Pulling Gawker sites off my bar felt momentous, but the relief was incredible. Once I realized that I didn't have to look at them, even if I have done so for years, the habit was broken absolutely. If I am curious what they have said on any of their sites, I type them in manually. That's right.
I type them in.
I need that stuff, though: I need clippings from everywhere, images of smiling dogs, big slabs of Helvetica and Times New Roman. That's how I make the beautiful ransom notes which define our creative output. I started going to m.kotaku.com to shuck the content out of its vile husk, and also because Stephen Totilo vies for "most important gaming blogger" in the red-hot internal poll I'm always running. I don't want to miss out on his insights simply because someone he's probably never met decided to jettison legibility in exchange for... I honestly couldn't tell you what their intention was. I'm not going back there; those sites haunt users, who wander through their marble catacombs in search of a strange music whose source is always just out of sight.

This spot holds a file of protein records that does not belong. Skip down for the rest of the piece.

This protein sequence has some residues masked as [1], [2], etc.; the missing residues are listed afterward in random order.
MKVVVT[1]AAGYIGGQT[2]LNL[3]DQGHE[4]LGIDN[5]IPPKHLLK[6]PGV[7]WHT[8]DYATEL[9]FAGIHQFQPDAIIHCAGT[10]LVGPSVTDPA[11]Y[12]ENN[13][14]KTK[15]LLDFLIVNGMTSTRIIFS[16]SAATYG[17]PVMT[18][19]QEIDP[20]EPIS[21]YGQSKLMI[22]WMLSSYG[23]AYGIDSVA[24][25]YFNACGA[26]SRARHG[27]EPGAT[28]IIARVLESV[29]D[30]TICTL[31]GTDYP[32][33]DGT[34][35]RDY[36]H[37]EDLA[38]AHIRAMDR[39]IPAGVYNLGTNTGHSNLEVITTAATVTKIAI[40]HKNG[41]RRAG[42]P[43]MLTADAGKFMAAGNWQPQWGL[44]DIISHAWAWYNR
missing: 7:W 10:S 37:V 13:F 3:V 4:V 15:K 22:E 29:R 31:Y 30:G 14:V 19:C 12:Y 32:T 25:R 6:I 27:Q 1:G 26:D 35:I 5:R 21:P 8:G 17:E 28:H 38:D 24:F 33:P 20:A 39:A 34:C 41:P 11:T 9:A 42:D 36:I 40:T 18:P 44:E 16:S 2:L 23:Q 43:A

We've finally managed to get Kiko on-board with Killzone 3: he's massaged his impressive shooter skillset into compatibility with the distinct Killzone control paradigm, and the results are such that you should avoid him if it is at all possible to do so. I brought in the Move for everyone to try out here, as my preliminary experiences had been interesting but incomplete, to see if anyone would consider switching.
Classes that park somewhere and act as what is essentially a human weapons platform could see considerable advantages, and actions like covering a door that have you primarily over the sights would also fare well. Generally speaking, though, anyone who is regularly in the mix will probably lose out to one-hit melee attackers and suffer when navigating complicated geometry. Kiko and I tried to tune the controls tick by tick, making incredibly granular adjustments until we saw considerable improvements over the base settings - but even then, for fun and efficacy the regular gamepad was for us a superior method. Don't doubt that there will be Johnny Move out there somewhere, Movin' on up, he's got it all squared away. For single player, I may well leverage the technology. But in a dynamic multiplayer environment, I'm not comfortable taking on the risks and time costs everwhere else.